Over the years I have discovered much better ways to pursue the guidance needed to live out a soul-filled life of faith, fulfilling my calling to leadership and spiritual formation. Here are two things to think about.

My default answer has become “I don’t know” rather than “yes.”

As we are told by Jesus in the Sermon on the Mount regarding our vows,  But let your statement be, ‘Yes, yes’ or ‘No, no’; anything beyond these is of evil.” (Matthew 5:37) As I attempted to describe in my opening illustration, I have come to recognize the importance of commitments in many new ways since embarking on the path of vocational youth ministry. In other words, I must see every decision as a “vow,” and weigh my options seriously. Rather than readily say yes to everything out of enthusiasm and a desire to not “miss out” on every opportunity that comes my way, I have learned to wait as long as it takes before saying yes or no. And when I do say "yes" to something, I better have said "no" to several other things in order to fulfill my commitment.

This has been especially important as my roles have enlarged. I can tend to be overly responsible and feel I have to make a lot of decisions, often when I’m not ready. I also can measure the success of my day by how many things I have checked off my never-ending to-do lists. I have learned the hard way to not give in to my need to achieve, and be at peace about the decisions I make. I have learned how to seek the wise counsel of supervisors, pastors, spiritual directors, counselors, and experienced practitioners in youth ministry. In other words, learn how to ask for help quickly, and often.

Understand the power of accountable relationships.

In my church tradition (the Free Methodist Church) we spend a great deal of time and energy learning from John Wesley. He and his brother Charles, along with George Whitefield, gave leadership to the remarkable revivals through England in the 18th century. While they were renowned for their revolutionary open-air preaching style, many would say that true transformation came through their serious approach to accountability through small groups. There is not room to explore that fully here, but this is the context in which I believe the spiritual discipline of guidance is experienced most powerfully with others. Their small groups (known as “bands”) started with one simple question each week: “How is it with your soul?” From there, as trust grew among members, they explored other profound accountability questions. (Go here for ideas on how to build small groups like these.) It is imperative that you have this sort of support and accountability if you are to live a sustainable life of faith and service.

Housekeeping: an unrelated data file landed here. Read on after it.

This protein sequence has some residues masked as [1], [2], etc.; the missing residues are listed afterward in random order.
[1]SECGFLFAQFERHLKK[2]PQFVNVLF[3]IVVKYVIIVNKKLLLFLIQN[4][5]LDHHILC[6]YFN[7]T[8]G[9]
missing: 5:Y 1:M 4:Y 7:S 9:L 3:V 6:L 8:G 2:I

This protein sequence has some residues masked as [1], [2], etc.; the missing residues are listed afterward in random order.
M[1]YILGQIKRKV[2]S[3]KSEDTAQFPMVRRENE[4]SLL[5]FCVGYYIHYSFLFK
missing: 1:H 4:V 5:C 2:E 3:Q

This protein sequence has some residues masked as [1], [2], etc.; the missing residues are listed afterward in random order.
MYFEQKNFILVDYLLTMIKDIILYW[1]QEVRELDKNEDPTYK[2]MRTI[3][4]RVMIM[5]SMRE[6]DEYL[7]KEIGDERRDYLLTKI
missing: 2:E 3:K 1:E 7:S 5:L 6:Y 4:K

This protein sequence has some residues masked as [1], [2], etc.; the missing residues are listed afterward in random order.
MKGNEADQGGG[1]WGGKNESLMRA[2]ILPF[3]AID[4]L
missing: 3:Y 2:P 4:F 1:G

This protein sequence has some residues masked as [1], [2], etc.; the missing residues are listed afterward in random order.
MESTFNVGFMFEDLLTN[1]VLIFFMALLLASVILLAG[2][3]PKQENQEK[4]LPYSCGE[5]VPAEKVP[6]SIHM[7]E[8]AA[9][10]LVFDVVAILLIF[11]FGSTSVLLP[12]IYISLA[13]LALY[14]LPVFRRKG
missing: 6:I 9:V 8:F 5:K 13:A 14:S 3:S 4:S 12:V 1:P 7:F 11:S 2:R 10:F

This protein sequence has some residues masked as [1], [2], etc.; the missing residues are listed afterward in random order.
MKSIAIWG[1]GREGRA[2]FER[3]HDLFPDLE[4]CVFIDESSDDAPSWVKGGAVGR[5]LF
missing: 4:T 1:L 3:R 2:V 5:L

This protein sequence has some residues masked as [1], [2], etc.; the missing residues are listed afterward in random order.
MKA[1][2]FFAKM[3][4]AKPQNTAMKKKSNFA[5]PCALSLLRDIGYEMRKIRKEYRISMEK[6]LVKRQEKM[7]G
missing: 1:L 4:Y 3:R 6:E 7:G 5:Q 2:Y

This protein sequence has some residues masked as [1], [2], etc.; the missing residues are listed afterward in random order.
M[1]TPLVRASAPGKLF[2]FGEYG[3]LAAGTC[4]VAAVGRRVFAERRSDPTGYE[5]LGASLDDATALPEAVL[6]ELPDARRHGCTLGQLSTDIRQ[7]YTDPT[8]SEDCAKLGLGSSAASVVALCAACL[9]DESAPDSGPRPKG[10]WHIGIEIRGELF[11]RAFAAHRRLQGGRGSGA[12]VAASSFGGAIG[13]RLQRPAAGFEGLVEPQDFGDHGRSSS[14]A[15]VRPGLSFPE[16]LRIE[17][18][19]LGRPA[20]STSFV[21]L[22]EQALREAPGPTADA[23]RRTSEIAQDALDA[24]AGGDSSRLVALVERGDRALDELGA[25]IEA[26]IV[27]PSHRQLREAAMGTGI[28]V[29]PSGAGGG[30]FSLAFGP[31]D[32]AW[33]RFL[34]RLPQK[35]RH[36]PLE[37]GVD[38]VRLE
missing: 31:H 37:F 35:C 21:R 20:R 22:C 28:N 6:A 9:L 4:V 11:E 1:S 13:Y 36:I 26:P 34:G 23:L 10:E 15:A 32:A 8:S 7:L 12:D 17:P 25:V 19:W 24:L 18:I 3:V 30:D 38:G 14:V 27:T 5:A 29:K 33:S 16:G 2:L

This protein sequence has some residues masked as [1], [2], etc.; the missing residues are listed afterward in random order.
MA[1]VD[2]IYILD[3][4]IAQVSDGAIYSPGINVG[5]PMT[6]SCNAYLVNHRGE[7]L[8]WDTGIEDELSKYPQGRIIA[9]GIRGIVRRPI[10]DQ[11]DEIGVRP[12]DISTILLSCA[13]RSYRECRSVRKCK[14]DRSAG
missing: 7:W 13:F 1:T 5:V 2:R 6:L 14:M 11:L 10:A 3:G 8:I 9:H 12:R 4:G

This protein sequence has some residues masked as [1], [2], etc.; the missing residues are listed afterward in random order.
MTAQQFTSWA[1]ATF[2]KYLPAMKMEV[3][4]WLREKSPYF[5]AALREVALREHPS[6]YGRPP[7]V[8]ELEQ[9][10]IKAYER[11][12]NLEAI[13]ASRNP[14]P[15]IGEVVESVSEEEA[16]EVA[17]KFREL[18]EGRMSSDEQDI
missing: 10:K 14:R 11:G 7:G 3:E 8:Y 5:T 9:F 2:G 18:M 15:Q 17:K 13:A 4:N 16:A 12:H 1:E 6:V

As we approach this presidential election, pundits are expecting the race to be close. Amazingly, the winner may emerge (as has been the case in previous years) with only a 51% majority. This should not be the case with believers when it comes to the decisions and commitments of our lives. To paraphrase Richard Foster,
Believers have dared to live on the basis of Spirit-rule; no 51% vote, no compromises, but Spirit-directed unity. It works.
May we learn to not go it alone in our service and leadership. Pray to God for direction on how to lead out of Spirit-filled guidance.

The original article was published here.

Saturday, April 2, 2016

"City of Gold" - The Future is Now

I have just come home from one of those all-too-rare experiences: I went to the movies by myself. I barely go to the movies as it is, so what got me to do that?

I had read some truly glowing reviews of this documentary, City of Gold, but unlike most movie reviews, something clicked for me and I thought to myself, I want to see this if it comes out here. It is about Jonathan Gold, a Pulitzer Prize-winning food critic for the Los Angeles Times. Admittedly, that doesn't sound super compelling, right? But something piqued my attention and I went with it. I noticed that it was showing in one of our smaller theaters this weekend, where movies screen for about 5 days before they disappear, so I jumped on the opportunity.

I'm glad I went with my gut. Simply put, I absolutely loved this film. I chuckled at multiple points, and caught myself just smiling at several other vignettes and scenes. I cannot think of one thing that could be improved. Certainly, it is understated in pace and cinematography -- for one thing, it's a documentary, so no special effects here! But it tells a marvelous story, not really just of a portly food critic, but of the city of Los Angeles for the last few decades. This film captures the wonder and complexity of Southern CA in a way I have never seen.

At multiple points you will want to reach out and grab the food he is eating... We get a mouth-watering feast (forgive the pun) of sights and sounds as he eats Persian, Thai, Mexican, Salvadoran, Korean and Ethiopian cuisine.. His affection for the food and for those who prepare it is palpable. As one chef said, there is no food reviewer with greater empathy.